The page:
The summer shark movie should be silly. It should know exactly what it is: a B-movie with a bigger-than-expected budget, a bankable star, and unlimited scenes of sharks eating people in absurd ways. Meg 2: The Trench, a follow-up to 2018’s hit The Meg, oscillates between its B-movie sensibilities and a self-seriousness unnecessary for this subgenre. Again starring Jason Statham as the megalodon-fighting, submarine-diving Jonas Taylor, the film, this time helmed by Ben Wheatley, struggles to replicate the same joy of the first. 

Meg 2 has fast-forwarded the plot, leaving Taylor’s supposed wife, Suyin Zhang, in the past and now caring for her child, Meiying (Sophia Cai). Taylor re-teams with his friends to dive deep into the Mariana Trench, exploring unseen depths of the ocean. The plan quickly devolves and the squad must traverse the ocean floor to an underwater lab for safety, circled by megalodons and other prehistoric creatures. And that’s only the first half of this too-long, two-hour film that drags through each of its sections, keeping the audience waiting for the next set piece.

Wheatley, a director known for eccentricities over his odd career, doesn’t bring his usual creativity to this story. Meg 2 becomes standard fare, far from the high points of the English director’s previous filmography, and millions of miles away from the insanity of even the recent In the Earth. He has the capability for freshness, tension, and terror; all of it is lost in this newest chapter on megalodons. If anything, he hits the refresh button on everything The Meg did five years prior, deciding to continue the old routine and just applying another coat of bland paint. 

Statham is continually up to the challenge, kicking, punching, and fighting people and sharks alike. He’s on a run of mid-tier movies unlike anyone else in Hollywood, and once he gets going, jet-skiing around an island taking on three megs, the film finally transforms into pure entertainment. His steely demeanor softens for the sake of his daughter. He even laughs––more than once! But these scenes feel out of place. While Statham excels in movement, verbal and physical, Meg 2 places him in stationary situations too often.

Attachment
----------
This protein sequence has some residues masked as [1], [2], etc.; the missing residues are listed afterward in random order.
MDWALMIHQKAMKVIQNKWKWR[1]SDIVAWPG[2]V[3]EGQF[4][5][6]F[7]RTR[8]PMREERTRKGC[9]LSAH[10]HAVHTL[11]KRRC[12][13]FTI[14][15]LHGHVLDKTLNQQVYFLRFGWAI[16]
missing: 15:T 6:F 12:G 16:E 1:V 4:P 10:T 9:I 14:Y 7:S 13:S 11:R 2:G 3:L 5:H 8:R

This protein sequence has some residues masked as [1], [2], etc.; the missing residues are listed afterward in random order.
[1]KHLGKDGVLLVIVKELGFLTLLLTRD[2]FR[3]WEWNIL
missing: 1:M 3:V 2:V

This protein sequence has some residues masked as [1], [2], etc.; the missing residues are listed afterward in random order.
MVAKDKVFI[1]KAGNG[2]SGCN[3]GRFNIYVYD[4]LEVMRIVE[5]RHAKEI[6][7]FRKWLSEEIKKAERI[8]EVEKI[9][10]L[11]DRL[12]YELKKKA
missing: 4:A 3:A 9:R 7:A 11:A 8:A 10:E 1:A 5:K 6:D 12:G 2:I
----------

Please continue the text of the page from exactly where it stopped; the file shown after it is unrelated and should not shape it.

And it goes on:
Above all else, the film doesn’t have enough megs. It focuses instead on the trench itself, spending much of its runtime in underwater antics and then more run-of-the-mill hand-to-hand combat. That’s fine if this were marketed to be an action film, but other 2023 movies (John Wick: Chapter 4, Mission: Impossible – Dead Reckoning Part One) are more adept at this type of fighting. Meg 2 should feature unlimited megalodons, dozens more than the last film. Instead there’s little time spent with these creatures, sidelining them for convoluted plots of ore-mining and corporate backstabbing. 

When the film leans into irrationality, it thrives. Statham gives hilarious ocean-themed one-liners, pulls off nonsensical stunts, and lifts the movie out of its depths. When the crew comes up with an illogical plan to save the day, audiences can’t help but smile. They’re going up against the largest predators in history and they’re surviving. Returning writers Jon Hoeber, Erich Hoeber, and Dean Georgaris even have the good sense to bring back a couple of the most fun side characters from The Meg, playing off audience goodwill already established by the success of the film’s predecessor. 

Otherwise the script tries to do too much, cobbling together ancillary characters in a charade of importance. Unfortunately, this just takes time away from the central group and the main villain, which should always be the megalodon. Humanizing the meg always seemed to be in the cards for Meg 2, but audiences go to the theaters for shark mayhem, not shark timidity. Even Statham can’t save us all this time. 

Meg 2: The Trench is now in theaters.

Grade: C

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